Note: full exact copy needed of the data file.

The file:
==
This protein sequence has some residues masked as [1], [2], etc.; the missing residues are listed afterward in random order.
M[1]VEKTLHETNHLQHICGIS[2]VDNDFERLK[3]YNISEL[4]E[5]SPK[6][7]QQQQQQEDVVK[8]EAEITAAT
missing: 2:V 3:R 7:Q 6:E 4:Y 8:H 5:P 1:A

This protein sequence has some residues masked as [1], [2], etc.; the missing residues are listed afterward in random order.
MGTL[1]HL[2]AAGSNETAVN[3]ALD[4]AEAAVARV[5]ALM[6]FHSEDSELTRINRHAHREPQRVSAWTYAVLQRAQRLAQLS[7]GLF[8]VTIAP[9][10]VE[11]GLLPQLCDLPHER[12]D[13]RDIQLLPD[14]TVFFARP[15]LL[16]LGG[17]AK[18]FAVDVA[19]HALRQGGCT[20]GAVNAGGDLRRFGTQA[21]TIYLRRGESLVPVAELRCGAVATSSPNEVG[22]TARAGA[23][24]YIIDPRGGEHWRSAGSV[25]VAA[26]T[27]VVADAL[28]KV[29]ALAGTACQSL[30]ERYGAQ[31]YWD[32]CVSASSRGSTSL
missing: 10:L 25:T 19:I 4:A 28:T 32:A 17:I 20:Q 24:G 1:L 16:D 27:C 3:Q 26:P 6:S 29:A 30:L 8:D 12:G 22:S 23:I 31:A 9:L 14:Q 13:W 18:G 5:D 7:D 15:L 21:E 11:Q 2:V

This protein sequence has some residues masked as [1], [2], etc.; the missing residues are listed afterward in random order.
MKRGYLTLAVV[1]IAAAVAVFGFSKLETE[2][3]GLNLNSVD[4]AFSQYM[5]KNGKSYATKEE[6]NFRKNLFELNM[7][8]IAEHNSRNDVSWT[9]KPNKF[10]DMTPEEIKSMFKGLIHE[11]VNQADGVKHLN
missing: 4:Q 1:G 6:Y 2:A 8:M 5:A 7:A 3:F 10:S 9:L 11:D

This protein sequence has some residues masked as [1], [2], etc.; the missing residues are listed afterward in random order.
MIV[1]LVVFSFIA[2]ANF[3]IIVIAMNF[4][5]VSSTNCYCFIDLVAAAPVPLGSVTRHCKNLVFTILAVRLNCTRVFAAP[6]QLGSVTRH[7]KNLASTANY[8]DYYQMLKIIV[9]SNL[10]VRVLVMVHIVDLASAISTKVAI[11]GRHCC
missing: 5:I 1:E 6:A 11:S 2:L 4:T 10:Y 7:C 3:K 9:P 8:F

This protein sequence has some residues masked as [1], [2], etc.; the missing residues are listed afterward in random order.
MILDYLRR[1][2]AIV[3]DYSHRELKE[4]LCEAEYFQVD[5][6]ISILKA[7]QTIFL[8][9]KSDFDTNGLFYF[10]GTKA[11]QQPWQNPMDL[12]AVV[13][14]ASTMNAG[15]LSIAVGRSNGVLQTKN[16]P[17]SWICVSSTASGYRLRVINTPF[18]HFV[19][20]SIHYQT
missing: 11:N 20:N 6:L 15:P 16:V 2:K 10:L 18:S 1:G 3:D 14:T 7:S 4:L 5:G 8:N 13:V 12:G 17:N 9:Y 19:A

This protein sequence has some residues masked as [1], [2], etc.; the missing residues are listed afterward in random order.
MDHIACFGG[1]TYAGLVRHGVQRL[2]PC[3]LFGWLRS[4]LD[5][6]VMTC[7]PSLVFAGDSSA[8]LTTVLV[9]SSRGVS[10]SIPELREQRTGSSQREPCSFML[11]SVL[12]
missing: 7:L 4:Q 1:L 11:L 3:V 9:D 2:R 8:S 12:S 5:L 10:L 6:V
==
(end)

This protein sequence has some residues masked as [1], [2], etc.; the missing residues are listed afterward in random order.
M[1]VEKTLHETNHLQHICGIS[2]VDNDFERLK[3]YNISEL[4]E[5]SPK[6][7]QQQQQQEDVVK[8]EAEITAAT
missing: 2:V 3:R 7:Q 6:E 4:Y 8:H 5:P 1:A

This protein sequence has some residues masked as [1], [2], etc.; the missing residues are listed afterward in random order.
MGTL[1]HL[2]AAGSNETAVN[3]ALD[4]AEAAVARV[5]ALM[6]FHSEDSELTRINRHAHREPQRVSAWTYAVLQRAQRLAQLS[7]GLF[8]VTIAP[9][10]VE[11]GLLPQLCDLPHER[12]D[13]RDIQLLPD[14]TVFFARP[15]LL[16]LGG[17]AK[18]FAVDVA[19]HALRQGGCT[20]GAVNAGGDLRRFGTQA[21]TIYLRRGESLVPVAELRCGAVATSSPNEVG[22]TARAGA[23][24]YIIDPRGGEHWRSAGSV[25]VAA[26]T[27]VVADAL[28]KV[29]ALAGTACQSL[30]ERYGAQ[31]YWD[32]CVSASSRGSTSL
missing: 10:L 25:T 19:I 4:A 28:T 32:A 17:I 20:Q 24:G 1:L 16:D 27:C 3:Q 26:P 6:S 29:A 30:L 8:D 12:G 22:S 23:I 31:A 9:L 14:Q 13:W 18:G 5:D 7:D 15:L 21:E 11:Q 2:V

This protein sequence has some residues masked as [1], [2], etc.; the missing residues are listed afterward in random order.
MKRGYLTLAVV[1]IAAAVAVFGFSKLETE[2][3]GLNLNSVD[4]AFSQYM[5]KNGKSYATKEE[6]NFRKNLFELNM[7][8]IAEHNSRNDVSWT[9]KPNKF[10]DMTPEEIKSMFKGLIHE[11]VNQADGVKHLN
missing: 4:Q 1:G 6:Y 2:A 8:M 5:A 7:A 3:F 10:S 9:L 11:D

This protein sequence has some residues masked as [1], [2], etc.; the missing residues are listed afterward in random order.
MIV[1]LVVFSFIA[2]ANF[3]IIVIAMNF[4][5]VSSTNCYCFIDLVAAAPVPLGSVTRHCKNLVFTILAVRLNCTRVFAAP[6]QLGSVTRH[7]KNLASTANY[8]DYYQMLKIIV[9]SNL[10]VRVLVMVHIVDLASAISTKVAI[11]GRHCC
missing: 5:I 1:E 6:A 11:S 2:L 4:T 10:Y 7:C 3:K 9:P 8:F

This protein sequence has some residues masked as [1], [2], etc.; the missing residues are listed afterward in random order.
MILDYLRR[1][2]AIV[3]DYSHRELKE[4]LCEAEYFQVD[5][6]ISILKA[7]QTIFL[8][9]KSDFDTNGLFYF[10]GTKA[11]QQPWQNPMDL[12]AVV[13][14]ASTMNAG[15]LSIAVGRSNGVLQTKN[16]P[17]SWICVSSTASGYRLRVINTPF[18]HFV[19][20]SIHYQT
missing: 11:N 20:N 6:L 15:P 16:V 2:K 10:L 18:S 1:G 3:D 14:T 7:S 4:L 5:G 8:N 13:V 12:G 17:N 9:Y 19:A

This protein sequence has some residues masked as [1], [2], etc.; the missing residues are listed afterward in random order.
MDHIACFGG[1]TYAGLVRHGVQRL[2]PC[3]LFGWLRS[4]LD[5][6]VMTC[7]PSLVFAGDSSA[8]LTTVLV[9]SSRGVS[10]SIPELREQRTGSSQREPCSFML[11]SVL[12]
missing: 7:L 4:Q 1:L 11:L 3:V 9:D 2:R 8:S 12:S 5:L 10:L 6:V